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Democrats push their education plans

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SANTA FE – Less than one week after scuttling one of Gov. Susana Martinez’s top education initiatives, top-ranking Senate Democrats said Thursday that the governor should be willing to consider their proposals.

Senate Democratic Whip Tim Keller of Albuquerque called on the Martinez administration to move beyond “talking points” and consider Democratic-backed alternatives aimed at funding more teaching intervention programs for underperforming students.

“If she’s serious about compromise, she needs to engage with us on these ideas,” said Keller, who described the Democratic-sponsored bills as “bigger” and “bolder” than Martinez’s education proposals.

In response, a spokesman for the Republican governor disputed the claim and pointed out that some Democrats have supported Martinez’s education ideas.

“The idea that the governor isn’t fighting every day to bring significant reform in education is ridiculous – and strange, frankly, coming from a few lawmakers who simply repackage the failed status quo and try to label it education reform,” Martinez spokesman Enrique Knell said.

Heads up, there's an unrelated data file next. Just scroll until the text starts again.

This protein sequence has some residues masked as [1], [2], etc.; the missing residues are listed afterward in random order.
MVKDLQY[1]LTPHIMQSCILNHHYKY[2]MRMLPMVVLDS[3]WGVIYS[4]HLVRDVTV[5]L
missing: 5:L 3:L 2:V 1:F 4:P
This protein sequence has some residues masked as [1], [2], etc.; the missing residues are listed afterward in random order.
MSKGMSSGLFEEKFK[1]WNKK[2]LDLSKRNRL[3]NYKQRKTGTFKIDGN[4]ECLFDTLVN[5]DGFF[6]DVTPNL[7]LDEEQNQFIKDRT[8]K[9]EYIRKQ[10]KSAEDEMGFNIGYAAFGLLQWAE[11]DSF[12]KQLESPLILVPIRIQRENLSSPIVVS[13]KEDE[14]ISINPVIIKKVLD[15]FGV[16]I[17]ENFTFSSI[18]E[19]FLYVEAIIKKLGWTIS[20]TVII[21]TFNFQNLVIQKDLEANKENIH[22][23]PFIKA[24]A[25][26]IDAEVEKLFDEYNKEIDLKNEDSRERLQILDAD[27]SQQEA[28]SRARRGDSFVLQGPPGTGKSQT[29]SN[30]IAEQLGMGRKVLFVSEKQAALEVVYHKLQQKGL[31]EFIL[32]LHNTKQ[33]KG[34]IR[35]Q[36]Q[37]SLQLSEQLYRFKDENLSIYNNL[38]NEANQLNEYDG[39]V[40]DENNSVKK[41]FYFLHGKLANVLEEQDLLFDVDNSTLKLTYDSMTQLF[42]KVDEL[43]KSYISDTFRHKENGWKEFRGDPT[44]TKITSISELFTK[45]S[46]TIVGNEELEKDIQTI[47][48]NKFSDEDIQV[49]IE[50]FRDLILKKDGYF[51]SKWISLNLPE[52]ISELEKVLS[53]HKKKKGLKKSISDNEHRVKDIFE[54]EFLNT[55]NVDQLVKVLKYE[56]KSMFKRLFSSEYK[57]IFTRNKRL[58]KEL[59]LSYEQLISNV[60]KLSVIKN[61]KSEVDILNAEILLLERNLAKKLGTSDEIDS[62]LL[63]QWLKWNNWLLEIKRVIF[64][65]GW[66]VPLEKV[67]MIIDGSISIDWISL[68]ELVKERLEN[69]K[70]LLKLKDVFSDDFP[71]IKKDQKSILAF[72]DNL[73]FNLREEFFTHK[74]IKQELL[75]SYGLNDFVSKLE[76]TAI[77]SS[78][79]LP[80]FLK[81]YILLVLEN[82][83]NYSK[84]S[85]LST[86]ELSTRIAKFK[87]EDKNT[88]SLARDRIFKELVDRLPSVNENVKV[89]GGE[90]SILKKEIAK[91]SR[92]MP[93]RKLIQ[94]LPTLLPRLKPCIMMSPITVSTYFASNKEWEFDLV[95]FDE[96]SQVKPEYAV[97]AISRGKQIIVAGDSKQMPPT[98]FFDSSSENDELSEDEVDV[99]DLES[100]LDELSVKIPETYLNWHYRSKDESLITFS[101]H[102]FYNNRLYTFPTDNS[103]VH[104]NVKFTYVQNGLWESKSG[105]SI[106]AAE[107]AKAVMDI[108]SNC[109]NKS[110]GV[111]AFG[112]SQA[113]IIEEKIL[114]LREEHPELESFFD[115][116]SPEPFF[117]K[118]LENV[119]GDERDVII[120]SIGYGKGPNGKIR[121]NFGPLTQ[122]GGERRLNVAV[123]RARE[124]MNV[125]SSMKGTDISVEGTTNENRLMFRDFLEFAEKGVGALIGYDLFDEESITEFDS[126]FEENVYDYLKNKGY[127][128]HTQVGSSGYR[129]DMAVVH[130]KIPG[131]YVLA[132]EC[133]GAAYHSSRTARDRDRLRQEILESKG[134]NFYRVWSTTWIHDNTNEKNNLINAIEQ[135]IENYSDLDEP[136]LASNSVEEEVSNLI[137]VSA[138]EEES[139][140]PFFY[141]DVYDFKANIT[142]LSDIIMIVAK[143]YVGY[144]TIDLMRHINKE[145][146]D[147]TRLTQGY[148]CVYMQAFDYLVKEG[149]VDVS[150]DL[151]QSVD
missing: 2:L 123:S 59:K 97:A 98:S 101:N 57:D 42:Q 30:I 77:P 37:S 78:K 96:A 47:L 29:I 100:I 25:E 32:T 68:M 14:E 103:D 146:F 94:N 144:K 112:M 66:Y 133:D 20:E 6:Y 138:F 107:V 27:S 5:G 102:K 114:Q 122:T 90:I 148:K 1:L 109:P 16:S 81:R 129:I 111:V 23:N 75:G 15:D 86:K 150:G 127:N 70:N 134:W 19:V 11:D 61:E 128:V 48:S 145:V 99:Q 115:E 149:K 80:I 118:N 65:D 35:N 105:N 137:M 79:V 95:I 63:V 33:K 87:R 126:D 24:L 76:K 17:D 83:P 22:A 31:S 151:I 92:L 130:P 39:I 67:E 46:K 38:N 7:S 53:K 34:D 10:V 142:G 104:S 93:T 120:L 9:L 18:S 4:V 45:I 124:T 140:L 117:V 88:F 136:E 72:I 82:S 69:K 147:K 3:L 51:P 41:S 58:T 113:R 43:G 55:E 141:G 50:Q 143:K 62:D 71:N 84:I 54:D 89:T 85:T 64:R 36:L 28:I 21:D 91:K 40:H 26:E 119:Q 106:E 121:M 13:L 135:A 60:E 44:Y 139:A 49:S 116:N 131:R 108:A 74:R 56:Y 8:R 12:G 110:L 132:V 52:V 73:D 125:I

For the third year in a row, Martinez is pushing a plan to require third-graders who do not show adequate reading proficiency to repeat the grade level. The plan to end “social promotions” also calls for expanded intervention programs that would identify struggling students early and provide them with extra attention.

However, the measure was tabled Feb. 23 in a Senate committee, while a pair of Democratic-backed bills were advanced.

Sen. Linda Lopez, D-Albuquerque, who is sponsoring one of the Democratic-backed measures aimed at creating a new system of intervention programs for students struggling in both math and reading, said the bills would meet goals similar to those laid out by Martinez.

“It is my hope that she would strongly consider them and sign them,” Lopez said Thursday. “Everything pretty much that the governor wants is there.”

However, the estimated price tag for the legislation proposed by Lopez is nearly $68 million, a cost she described as a future “investment.”

A proposed $5.9 billion budget approved last week by the House includes nearly $2.6 billion for public schools. That includes money for several Martinez-backed education initiatives, such as $3 million for an experimental merit-based pay program for teachers.
— This article appeared on page A6 of the Albuquerque Journal

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